While everyone—including the government—agreed that prosecutors should have turned over the evidence at trial, the justices upheld the convictions. (The decision was 6–2 because Justice Neil Gorsuch did not participate.) In his opinion, Justice Stephen Breyer wrote that the illegally suppressed evidence was probably not strong enough to overcome the government’s “group attack theory,” the “cornerstone of [its] case.” In other words, no harm, no foul.
More broadly, most of the court took comfort in the government’s assurance that, since the U.S. Attorney’s Office adopted a 2006 training manual, it adhered to a “generous policy of discovery,” disclosing any “information that a defendant might wish to use.”
Recent cases in D.C., prosecuted by the same office that prosecuted the Fuller case, suggest the justices’ faith in the office’s new policy is misplaced.
In 2011, the D.C. Court of Appeals reversed a murder conviction because the government waited until trial to disclose that the eyewitness saw the shooter use his left hand, while the defendant, Tyree Miller, was right-handed. In 2014, the same court reversed Alonzo Vaughn’s conviction for assaulting a prison guard. The government’s case hinged largely on the testimony of a corrections officer who, unbeknownst to the defense but known to the government, had falsely accused another inmate of a different prison guard attack, landing him under investigation. That same year, the D.C. Court of Appeals reversed Lamont Biles’ two convictions for deceptive labeling—Biles was caught purportedly selling counterfeit DVDs—because the government withheld evidence indicating that the arresting officer conducted an illegal search and seizure.
Then there was 30-year-old Joseph Harrington’s 2009 murder trial, in which the government claimed he had stabbed a man to death in a park. Prosecutors failed to mention that their star witness was spotted at the murder scene holding a large knife, and that when asked about her involvement, she responded, “self-preservation is the first rule of law.” The D.C. Superior Court trial judge called this nondisclosure “conscious and deliberate.”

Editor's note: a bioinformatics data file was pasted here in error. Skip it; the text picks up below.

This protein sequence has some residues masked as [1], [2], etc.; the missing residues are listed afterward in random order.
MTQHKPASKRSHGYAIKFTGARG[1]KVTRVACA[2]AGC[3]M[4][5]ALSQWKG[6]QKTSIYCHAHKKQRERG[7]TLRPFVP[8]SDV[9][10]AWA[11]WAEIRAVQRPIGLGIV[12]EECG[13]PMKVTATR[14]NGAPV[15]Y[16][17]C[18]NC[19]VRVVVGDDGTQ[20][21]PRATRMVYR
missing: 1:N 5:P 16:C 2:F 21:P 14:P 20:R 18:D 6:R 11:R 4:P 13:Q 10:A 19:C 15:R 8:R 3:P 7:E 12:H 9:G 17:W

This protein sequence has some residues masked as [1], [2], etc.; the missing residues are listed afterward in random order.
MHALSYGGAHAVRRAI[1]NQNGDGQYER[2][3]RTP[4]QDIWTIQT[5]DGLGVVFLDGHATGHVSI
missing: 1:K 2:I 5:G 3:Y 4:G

These cases are just a sampling, but they suggest the court might have been too eager to credit the government’s assertion that its adoption of a new discovery policy in 2006 was truly “generous” or effective.
When the government hides evidence, there are serious consequences. First, it puts innocent people behind bars. The National Registry of Exonerations found that government misconduct—most frequently the suppression of exculpatory evidence—was a factor in 70 of the 166 exonerations (42 percent) it tracked in 2016. The practice also gives the government an unfair advantage at trial, hampering the accused’s ability to mount a defense. That is what Justice Elena Kagan believed happened in the Fuller case. In a dissent joined by Justice Ruth Bader Ginsburg, she wrote: “The Government avoided the case it most feared—the one in which the defendants acted jointly to show that a man known to assault women like Fuller committed the murder.”
Withholding evidence also erodes the community’s faith in the justice system. As the Supreme Court has stated, the prosecutors’ “interest ... in a criminal prosecution is not that it shall win a case, but that justice shall be done.” When a prosecutor hides evidence, the public loses faith that he or she is fulfilling that role.
Until judges intervene and start reversing convictions, there is little incentive for prosecutors to change. That was Kozinski’s theory: “When such transgressions are acknowledged yet forgiven by the courts, we endorse and invite their repetition.”
But the Fuller case suggests that, as long as prosecutors promise to do better, the Supreme Court is willing to give them a free pass.